In the GIF above, FPS stands for Frame Per Second which is the number of images being processed per second, Right is the right hand and the words after that (Turn Right, Forward, etc.) are the labels that I assigned to specific hand signs. You can change these labels by following the section below.

Train Hand Sign Recognition (Optional)

The current package can classify only six signs (classes) and I labeled them: Stop, Go, Forward, Backward, Turn Right, and Turn Left (see the image below) which will be converted to control signals to move a robot later in this series. If you want to change or add gestures, or you find out that my trained model does not perform very well with your hand, you can collect data and train it again by yourself.


There are two jupyter notebooks included in the folder src/notebooks:

I used only the keypoint classification model in the current ROS package because it is enough for the application but you can feel free to adjust it to match yours.

In the example below, I will show you how to add one more sign to the detection. Let's say we want to add this sign✌️and name it "Hi". Remember to end all the commands (using Ctrl + C) from the previous parts because this part is completely separate from ROS.

You may need to install these extra libraries if you have not:

pip3 install -U tf-nightly
pip install -U scikit-learn
pip3 install -U matplotlib


First, open the keypoint_classifier_label.csv in the folder src/model/keypoint_classifier. Here you find all the labels (at the moment 6 classes) and you should add 'Hi' to the end like this:

Turn Right
Turn Left

Next, you need to record data and append it to the file keypoint.csv in the folder src/model/keypoint_classifier. If you open this file, you will see it contains 6410 lines. The first number in each line is the class ID with respect to the list above, for example, "Go" has ID 0, "Stop" has ID 1, and so on. Then comes 42 numbers or 21 pairs of numbers which represent the coordinates of each keypoint (i.e. the hand knuckle) with respect to the origin which is the wrist. One thing to note is that the IDs in the image below are the key point IDs (0-20) and they are different from the class IDs (0-6).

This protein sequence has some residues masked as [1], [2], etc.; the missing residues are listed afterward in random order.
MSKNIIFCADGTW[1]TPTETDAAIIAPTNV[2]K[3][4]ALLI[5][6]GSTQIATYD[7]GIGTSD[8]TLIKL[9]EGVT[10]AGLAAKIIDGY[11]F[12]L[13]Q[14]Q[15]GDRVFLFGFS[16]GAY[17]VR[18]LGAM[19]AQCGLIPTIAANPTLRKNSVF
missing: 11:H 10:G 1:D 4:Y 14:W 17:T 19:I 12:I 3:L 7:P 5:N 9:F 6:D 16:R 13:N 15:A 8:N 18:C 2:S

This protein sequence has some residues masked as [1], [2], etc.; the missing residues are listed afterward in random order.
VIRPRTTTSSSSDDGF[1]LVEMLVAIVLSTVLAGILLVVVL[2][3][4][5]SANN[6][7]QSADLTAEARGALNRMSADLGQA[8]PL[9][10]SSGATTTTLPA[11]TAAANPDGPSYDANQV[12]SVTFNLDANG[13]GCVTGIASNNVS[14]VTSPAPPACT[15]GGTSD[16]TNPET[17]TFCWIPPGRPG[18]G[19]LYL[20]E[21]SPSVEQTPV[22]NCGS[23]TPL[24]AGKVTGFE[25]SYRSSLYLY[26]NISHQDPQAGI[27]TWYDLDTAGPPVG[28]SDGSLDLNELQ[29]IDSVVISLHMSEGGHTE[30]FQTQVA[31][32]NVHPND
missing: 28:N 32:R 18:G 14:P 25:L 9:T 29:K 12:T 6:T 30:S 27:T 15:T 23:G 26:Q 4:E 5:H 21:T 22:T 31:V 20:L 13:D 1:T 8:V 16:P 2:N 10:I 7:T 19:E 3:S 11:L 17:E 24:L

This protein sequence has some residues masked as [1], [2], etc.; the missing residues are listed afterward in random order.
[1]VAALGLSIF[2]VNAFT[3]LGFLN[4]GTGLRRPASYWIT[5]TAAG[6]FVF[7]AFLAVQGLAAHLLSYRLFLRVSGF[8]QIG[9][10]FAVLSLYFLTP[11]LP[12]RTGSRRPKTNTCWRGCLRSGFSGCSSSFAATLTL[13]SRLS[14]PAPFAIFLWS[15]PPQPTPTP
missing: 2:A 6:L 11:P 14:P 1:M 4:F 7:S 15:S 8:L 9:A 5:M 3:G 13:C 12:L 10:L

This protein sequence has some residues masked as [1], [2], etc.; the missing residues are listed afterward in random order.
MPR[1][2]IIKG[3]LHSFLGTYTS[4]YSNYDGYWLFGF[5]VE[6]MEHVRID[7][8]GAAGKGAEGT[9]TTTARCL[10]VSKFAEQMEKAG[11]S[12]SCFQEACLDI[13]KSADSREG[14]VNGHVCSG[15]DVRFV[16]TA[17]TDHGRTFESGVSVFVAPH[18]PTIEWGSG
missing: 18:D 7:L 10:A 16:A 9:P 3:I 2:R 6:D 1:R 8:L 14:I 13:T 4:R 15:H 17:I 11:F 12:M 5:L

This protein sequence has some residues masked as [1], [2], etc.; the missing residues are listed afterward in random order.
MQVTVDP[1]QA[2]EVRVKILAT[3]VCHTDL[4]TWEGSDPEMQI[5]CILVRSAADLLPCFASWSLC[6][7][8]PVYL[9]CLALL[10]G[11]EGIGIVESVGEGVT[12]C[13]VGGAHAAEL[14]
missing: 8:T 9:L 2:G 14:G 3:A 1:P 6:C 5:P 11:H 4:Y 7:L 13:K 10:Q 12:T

In order to record data, run the script


Press k on the keyboard and you should see the line MODE: Logging Key Point shows up. Then, use your right hand to make the target sign✌️visible. Press and hold the number 6 (class ID of "Hi") with your left hand. This will continuously append the new data to the file keypoint.csv until you release the key. You can also try to press & release 6 immediately and check the file. It should have one new line at the end starting with the number 6 and a list of numbers that follow. Also, during the recording, remember to move your right hand to different positions to make the data varied.


After recording for about 10-15 seconds, the data should be ready and you can stop the program. Open the notebook file keypoint_classification_EN.ipynb. Edit dataset, model_save_path and tflite_save_path to match your paths. Change NUM_OF_CLASSES to 7 instead of 6: NUM_CLASSES = 7. Then run the notebook from beginning to end. The training is executed in the cell [13] and takes around 2-3 minutes. After that, you can launch my_cam.launch and hand_sign.launch like in the Demo to see the result like below.